7.9/10
10,617
58 user 59 critic

Germany Year Zero (1948)

Germania anno zero (original title)
Not Rated | | Drama, War | 19 September 1949 (USA)
A young German boy faces the problems of the tough life in the immediate post WWII Berlin.

Director:

Roberto Rossellini

Writers:

Roberto Rossellini (screenplay), Roberto Rossellini (dialogue) | 3 more credits »
Reviews
4 wins & 2 nominations. See more awards »

Photos

Edit

Cast

Complete credited cast:
Edmund Moeschke ... Edmund Köhler (as Edmund Meschke)
Ernst Pittschau Ernst Pittschau ... Herr Koehler - Il padre
Ingetraud Hinze ... Eva (as Ingetraud Hinz)
Franz-Otto Krüger Franz-Otto Krüger ... Karl-Heinz (as Franz Grüger)
Erich Gühne ... Il maestro
Edit

Storyline

Edmund, a young boy who lives in war-devastated Germany after the Second World War has to do all kinds of work and tricks to help his family in getting food and barely survive. One day he meets a man who used to be one of his teachers in school and hopes to get support from him, but the ideas of this man do not lead Edmund in a clearer or safer way of living... Written by Hugo <transit@cam.org>

Plot Summary | Add Synopsis

Taglines:

The country is obliterated, the buildings are dilapidated and the people are desolated.

Genres:

Drama | War

Certificate:

Not Rated | See all certifications »

Parents Guide:

View content advisory »
Edit

Did You Know?

Trivia

This film is part of the Criterion Collection, spine #499. See more »

Quotes

Eva: You're so selfish. You don't care about getting food. You only care about eating it.
Karl-Heinz: Didn't I tell you to send Edmund to work?
Eva: You don't do anything. You just hide, and yet you want to eat and drink. You don't ask where I go every night. All that matters is that I come back with a couple of cigarettes for you.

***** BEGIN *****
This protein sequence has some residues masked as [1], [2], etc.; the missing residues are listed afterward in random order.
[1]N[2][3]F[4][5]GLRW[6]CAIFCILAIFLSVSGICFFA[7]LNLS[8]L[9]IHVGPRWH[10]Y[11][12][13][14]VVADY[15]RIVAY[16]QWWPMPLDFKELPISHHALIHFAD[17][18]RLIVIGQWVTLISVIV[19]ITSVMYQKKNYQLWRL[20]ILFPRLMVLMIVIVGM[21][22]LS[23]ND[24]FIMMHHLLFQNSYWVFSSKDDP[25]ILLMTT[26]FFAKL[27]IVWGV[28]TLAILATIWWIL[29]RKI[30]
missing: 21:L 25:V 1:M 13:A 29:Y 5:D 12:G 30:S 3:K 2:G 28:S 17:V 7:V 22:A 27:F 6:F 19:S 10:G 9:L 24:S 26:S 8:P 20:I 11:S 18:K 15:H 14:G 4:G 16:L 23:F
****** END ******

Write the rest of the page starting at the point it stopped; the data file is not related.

Karl-Heinz: Did I smoke them?
Eva: No, but you know that cigarettes are like money.
Karl-Heinz: Should I thank you for that? Nowadays everybody does it.
Eva: They do worse things, too.
Karl-Heinz: You see?
Eva: Then tell me to sell myself!
See more »

Connections

Referenced in Pierrot le Fou (1965) See more »

User Reviews

 
Beyond words
15 July 2013 | by RichardvonLustSee all my reviews

As a child of the post war Berlin ruins myself, I confess this film had a special relevance. But nothing could have prepared me for the sheer impact that Germany Year Zero has upon the soul. Roberto Rosselini captured a tragedy that has been largely ignored and his haunting work screams the pain of post war civilian suffering in Berlin louder than any documentary.

Not only filmed in the very streets where a million died only months before, all those appearing in Stunde Null were quite clearly living the very experience they were enacting. These were not actors. Their performances are clumsy and strained without the polish of professional training or Hollywood editing. But that was the magic of this production. This was not drama but rather a window of reality. Their faces were scarred by the terrors they had just survived and one can only wonder at their courage to enact their own daily suffering for the entertainment of others.

The essence of the plot is simple enough. It is the story of ordinary German civilians trying to survive the starvation and deprivations of 1945 Berlin. The central character is a 12 year old boy, Edmund, who has to endure anything and everything in order to provide for his family. And in the end.....

Well nobody knows what really happened to Edmund Moeschke, the ex Hitler Jugend who was playing himself. After filming the external shots in Berlin the entire cast were taken to Rome in 1946 where the interior scenes were put together. And of course most of them attempted to remain there. Edmund disappeared from history and probably met his end somewhere in the Roman streets. Certainly he has never emerged to claim the accolades that would undoubtedly be poured upon him were he to only mention his name.

But Edmund will never be forgotten because his tragic story touches the soul and speaks for millions of other youngsters who were so cruelly sacrificed in that terrible conflict. This is not a film: it is a masterpiece.


26 of 27 people found this review helpful.  Was this review helpful to you? | Report this
Review this title | See all 58 user reviews »

Frequently Asked Questions

This FAQ is empty. Add the first question.
Edit

Details

Country:

Italy | France | Germany

Language:

German | English | French

Release Date:

19 September 1949 (USA) See more »

Also Known As:

Germany Year Zero See more »

Filming Locations:

Berlin, Germany See more »

Company Credits

Show more on IMDbPro »

Technical Specs

Runtime:

| (TCM print) | (Blu-ray)

Sound Mix:

Mono (RCA Sound System)

Aspect Ratio:

1.37 : 1
See full technical specs »

Contribute to This Page



Recently Viewed